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I believe that charter school teachers should have the right to organize.

But if I were a charter school teacher, I would not affiliate with any union whose leaders publicly state that charter schools steal money from public schools. Nor would I affiliate with any union whose local sites sue to prevent charter schools from existing.

Given my beliefs on education policy, I found this labor day weekend to be a disappointing one for the modern education labor movement.

Charter school teachers would do well to remember, that on this labor day at least, the leading national teacher union celebrated the abolition of charter schools in the state of Washington.

Just Because a Teachers Union Cannot Manage a School Does Not Mean We Should Ignore the Teachers Union

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In New York City, a United Federation of Teachers founded charter school is closing for poor performance.

In 2014, 1.2 percent of seventh-graders at the school scored proficiently on state reading tests. 2 percent of eighth-graders reached proficiency in math.

In arguing that the school should stay open, the head of the union stated: “a student or a school is more than a test score.”

Perhaps. But a school’s quality is reflected, in part, by its test scores. And this school appears to be terrible.

Reflections

1. The fact that the UFT cannot operate a school does not mean it can’t be a credible voice for its members. Labor should have a voice, even if the body for this voice is a poor school manager.

2. The UFT is  consistent in its fighting against school closures. It also argues that poor performing district schools should remain open.

So what have we learned?

We’ve learned that the UFT is a bad manager of schools and that it does not support the closure of failing schools.

Neither of these facts is surprising to me.

I hope the students find better opportunities elsewhere, like here.

Teacher Unions, Reformers, and Language

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Valerie Strauss, a frequent critic of education reform, interviewed Lily Eskelsen García, the new head of the NEA (national teachers union).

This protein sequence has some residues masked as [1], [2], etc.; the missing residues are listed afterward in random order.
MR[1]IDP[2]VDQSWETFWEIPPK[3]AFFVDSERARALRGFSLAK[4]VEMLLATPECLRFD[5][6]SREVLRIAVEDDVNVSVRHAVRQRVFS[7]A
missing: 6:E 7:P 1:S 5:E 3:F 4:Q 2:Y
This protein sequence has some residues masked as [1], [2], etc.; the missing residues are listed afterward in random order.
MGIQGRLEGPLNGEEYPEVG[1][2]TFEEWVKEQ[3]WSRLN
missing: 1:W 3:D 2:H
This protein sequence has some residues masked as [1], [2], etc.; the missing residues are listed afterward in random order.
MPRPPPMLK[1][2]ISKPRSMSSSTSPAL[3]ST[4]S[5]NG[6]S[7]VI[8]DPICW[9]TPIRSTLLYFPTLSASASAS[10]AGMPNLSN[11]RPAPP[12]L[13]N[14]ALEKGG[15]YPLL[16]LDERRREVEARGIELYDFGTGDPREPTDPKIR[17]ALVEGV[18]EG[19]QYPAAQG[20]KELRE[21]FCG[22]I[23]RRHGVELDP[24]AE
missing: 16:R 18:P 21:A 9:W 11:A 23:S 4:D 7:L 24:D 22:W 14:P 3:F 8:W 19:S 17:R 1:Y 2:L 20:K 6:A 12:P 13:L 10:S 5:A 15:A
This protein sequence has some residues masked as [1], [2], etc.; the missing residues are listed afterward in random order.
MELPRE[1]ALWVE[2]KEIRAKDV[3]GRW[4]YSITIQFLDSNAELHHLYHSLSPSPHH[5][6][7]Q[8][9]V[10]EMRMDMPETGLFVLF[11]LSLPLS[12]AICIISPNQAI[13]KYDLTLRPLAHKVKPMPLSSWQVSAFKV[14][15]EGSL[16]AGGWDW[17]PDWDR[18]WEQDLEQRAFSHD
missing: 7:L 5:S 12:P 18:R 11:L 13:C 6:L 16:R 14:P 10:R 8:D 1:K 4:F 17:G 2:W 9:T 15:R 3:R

There is much to be unpacked from the interview. 

What I Found Effective in Garcia’s use of Language:

1. Testing: At her best, she does an excellent job of criticizing testing, especially when she connects it to the realities of a teacher’s life in the classroom, as well as the idea that a teacher could get fired because of a formula.

2. Straw men: While I find straw men arguments to be disingenuous, they are effective – pitting reformers against Shakespeare and blood drives (I did not know reformers had taken a stance against either), plays well into the stereotype that reformers are cold technocrats who are far removed from the classroom.

3. Corporate education reform: This continues to be the most effective rhetoric against the reform community. In one phrase, it (1) calls out the influence of the rich (2) plays on people’s dislike of cut throat corporations and (3) covers up the fact that many reformers are in fact educators. 

I also found much of her language to be ineffective, but I’ll leave that analysis up to her colleagues.

My Thoughts on Messaging for the Reform Community:

The reform community really needs to win (at least) two messaging battles: families and policy makers. Generally speaking, reformers have done very well with policy makers, so I’ll focus on how to message to families. As a caveat, I’m by no means a communication expert, but I’ve thought about this issue a bit (and gotten advice from real experts, as well as had access to polling data and focus groups). 

1. Talk about the childhood experience: Talk about what means for a child to attend a great school – arts, sports, literature, caring teachers, etc. I think parents actually do care about performance on tests (which is why I support public school letter grades), but it’s not the way to their hearts. Parents want to their children to be inspired and engaged. 

2. Talk about the future: Families care whether their children will be prepared for college and career. This is much more real to them than school level accountability. Reformers need to talk about what it will take to prepare children to live a meaningful, successful life. 

3. Be inclusive: Reforms can’t just be for some kids (those that get into the best charter schools, those that aren’t expelled, etc.). Families need to know that everyone, including their child, will benefit from these new opportunities. To some extent, this was the initial genius of the phrase “No Child Left Behind.”

Some Reflections

1. Relinquish vs. Reform: It’s worth noting that Relinquishment (charters, choice, etc.) is in many ways more amenable than Reform (teachers evaluations, testing, etc.) to the positive messaging suggested above. This is not to say that all Reform efforts are all bad – just that they are more difficult to communicate. As I’ve noted before, charters poll very well. 

2. This is the time of Obama: For now, I think we’re in a national communications paradigm where positive messaging will win the day. This could of course change – different messaging works in different social contexts. Of course, well placed negative messaging has its place. But I don’t think these messages will win the day. 

All told, I think those seeking to reform public education, myself included, have a very mixed track record on messaging.